Thanks to Parent Reviewers and New Year Publishing, I was given the opportunity to read the book Aurora Fee, by Megan Barnes. I received the book directly from the publisher and received no other compensation for this, my personal review.
I was intrigued by this book from the moment I took it out of the mailing envelope. The cover depicts a rather striking young lady who has a face very much like a cat, yes, even a soft, furry nose. But the eyes, mouth and hair on the top of her head were definitely human. I sat down in a favorite reading spot and began to read with anticipation, Aurora Fee, the story of a female high school student who is, to say the least, quite unique.
Right away, I discovered that Aurora is really quite different from any other teenager you might imagine. You see, although she was born human, her life changed forever when she turned 16. I don’t want to give away the story, but let’s just say, Aurora is able to change from her human form to a cat, and back again. There are times that she has control of when she changes, and other times, much to her dismay, she has no control. Her emotions, when not kept in check, control which parts of her human body change into a cat. Sounds a bit complicated and I did have trouble remembering which emotion caused what part to change, but it really wasn’t a necessary fact in following the story of Aurora.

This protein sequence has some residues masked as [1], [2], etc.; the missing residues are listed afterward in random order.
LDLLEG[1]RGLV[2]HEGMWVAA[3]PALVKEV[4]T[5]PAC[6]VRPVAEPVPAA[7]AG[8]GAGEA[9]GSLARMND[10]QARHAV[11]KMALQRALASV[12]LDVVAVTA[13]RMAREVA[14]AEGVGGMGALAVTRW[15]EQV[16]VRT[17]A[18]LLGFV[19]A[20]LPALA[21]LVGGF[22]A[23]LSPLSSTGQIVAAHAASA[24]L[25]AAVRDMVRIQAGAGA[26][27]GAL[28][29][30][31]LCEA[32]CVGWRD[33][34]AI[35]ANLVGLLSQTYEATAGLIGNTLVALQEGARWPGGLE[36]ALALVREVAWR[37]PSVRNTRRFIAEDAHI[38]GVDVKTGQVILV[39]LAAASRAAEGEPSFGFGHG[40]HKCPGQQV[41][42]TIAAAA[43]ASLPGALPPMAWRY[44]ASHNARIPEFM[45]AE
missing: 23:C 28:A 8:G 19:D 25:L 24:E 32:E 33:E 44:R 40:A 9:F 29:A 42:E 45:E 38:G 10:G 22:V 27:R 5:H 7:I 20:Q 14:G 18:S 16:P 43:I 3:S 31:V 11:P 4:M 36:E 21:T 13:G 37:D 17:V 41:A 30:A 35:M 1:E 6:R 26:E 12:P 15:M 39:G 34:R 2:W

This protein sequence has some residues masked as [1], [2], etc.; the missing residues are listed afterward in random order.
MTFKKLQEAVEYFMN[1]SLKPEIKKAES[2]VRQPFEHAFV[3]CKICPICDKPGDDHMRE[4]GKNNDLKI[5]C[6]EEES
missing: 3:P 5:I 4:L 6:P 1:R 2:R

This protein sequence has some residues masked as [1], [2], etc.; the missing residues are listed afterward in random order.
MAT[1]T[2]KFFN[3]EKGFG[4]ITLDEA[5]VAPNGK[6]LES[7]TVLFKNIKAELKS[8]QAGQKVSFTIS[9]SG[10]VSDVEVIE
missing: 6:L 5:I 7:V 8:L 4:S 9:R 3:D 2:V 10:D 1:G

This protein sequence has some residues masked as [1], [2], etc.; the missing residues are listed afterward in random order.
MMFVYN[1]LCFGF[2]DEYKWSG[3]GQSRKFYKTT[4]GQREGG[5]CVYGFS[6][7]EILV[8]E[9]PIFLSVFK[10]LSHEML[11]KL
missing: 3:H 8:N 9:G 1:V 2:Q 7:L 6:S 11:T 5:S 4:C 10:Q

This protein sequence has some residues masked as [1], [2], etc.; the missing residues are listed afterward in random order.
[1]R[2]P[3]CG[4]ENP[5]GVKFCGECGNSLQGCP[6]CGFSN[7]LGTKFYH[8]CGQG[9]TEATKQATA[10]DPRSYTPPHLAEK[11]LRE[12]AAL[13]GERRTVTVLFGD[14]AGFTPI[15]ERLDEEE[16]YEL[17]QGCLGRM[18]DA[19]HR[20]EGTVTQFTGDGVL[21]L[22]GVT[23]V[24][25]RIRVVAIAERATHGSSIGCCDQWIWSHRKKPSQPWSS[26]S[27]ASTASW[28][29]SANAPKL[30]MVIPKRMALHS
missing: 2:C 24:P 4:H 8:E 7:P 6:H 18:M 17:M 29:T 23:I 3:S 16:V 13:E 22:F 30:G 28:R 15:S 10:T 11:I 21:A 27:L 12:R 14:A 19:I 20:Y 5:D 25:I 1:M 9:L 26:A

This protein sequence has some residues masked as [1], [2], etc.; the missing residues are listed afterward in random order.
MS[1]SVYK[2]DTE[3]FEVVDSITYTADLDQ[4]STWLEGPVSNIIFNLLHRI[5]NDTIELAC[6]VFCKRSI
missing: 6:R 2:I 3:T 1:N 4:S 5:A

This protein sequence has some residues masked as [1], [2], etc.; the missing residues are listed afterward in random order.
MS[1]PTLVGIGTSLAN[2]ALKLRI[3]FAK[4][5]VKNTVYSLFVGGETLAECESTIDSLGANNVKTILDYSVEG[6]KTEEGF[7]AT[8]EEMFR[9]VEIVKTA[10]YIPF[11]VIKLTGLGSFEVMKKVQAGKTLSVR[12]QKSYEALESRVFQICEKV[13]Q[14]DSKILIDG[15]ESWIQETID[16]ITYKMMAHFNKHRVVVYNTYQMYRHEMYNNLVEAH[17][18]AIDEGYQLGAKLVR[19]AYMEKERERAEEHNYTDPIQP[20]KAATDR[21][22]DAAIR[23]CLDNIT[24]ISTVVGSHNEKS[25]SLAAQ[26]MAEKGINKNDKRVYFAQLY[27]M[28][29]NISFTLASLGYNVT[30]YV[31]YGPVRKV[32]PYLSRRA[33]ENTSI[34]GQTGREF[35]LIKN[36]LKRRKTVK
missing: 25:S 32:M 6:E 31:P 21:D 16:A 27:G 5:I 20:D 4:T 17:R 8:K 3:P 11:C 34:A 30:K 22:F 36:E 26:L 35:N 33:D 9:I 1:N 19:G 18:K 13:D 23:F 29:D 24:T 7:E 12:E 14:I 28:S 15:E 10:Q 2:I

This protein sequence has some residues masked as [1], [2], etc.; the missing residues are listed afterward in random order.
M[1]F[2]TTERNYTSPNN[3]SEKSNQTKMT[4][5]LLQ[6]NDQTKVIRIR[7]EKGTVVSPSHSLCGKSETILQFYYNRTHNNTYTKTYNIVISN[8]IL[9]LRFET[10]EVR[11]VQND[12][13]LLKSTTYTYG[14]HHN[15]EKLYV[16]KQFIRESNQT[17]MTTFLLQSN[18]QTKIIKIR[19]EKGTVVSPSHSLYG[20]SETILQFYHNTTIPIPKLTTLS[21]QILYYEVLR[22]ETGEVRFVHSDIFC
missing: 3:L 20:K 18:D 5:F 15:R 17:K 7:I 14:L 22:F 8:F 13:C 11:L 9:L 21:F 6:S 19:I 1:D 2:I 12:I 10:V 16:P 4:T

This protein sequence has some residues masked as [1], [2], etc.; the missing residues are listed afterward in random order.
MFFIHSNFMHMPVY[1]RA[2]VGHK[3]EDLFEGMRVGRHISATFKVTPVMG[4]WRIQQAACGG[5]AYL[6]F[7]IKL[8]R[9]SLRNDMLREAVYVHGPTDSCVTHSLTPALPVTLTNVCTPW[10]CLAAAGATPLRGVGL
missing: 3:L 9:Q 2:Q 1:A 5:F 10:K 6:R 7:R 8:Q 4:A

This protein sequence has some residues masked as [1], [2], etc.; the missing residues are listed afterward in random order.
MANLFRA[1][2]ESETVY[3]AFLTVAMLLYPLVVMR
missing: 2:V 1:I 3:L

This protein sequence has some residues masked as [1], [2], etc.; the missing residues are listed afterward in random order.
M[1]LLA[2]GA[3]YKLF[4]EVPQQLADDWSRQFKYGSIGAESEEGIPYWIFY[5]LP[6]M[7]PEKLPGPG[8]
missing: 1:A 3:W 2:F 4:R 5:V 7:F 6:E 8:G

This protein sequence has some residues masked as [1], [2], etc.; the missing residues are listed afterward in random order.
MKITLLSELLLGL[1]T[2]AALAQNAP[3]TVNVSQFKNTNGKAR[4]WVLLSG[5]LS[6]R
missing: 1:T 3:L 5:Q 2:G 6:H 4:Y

While Aurora has to contend with her shape shifting, she also contends with typical teenage issues, school, friends, and even love. All of these things cause angst and can peak emotions particularly in a teenager, so it’s even more of a challenge for someone who doesn’t want their cat ears giving them away! As the parent of a teenager, I found it easy to relate to the teenage issues in the book. I found some of the story to be a bit far fetched and naive, but overall, it is a very enjoyable book. I am very impressed that the author, Megan Barnes, was just 17 when she wrote the story and had it published. On that alone I recommend the book! I admire anyone that follows their dreams, but to do so at such a young age is absolutely a triumph!
I give it a thumbs up and recommend this book to tweens- young teens.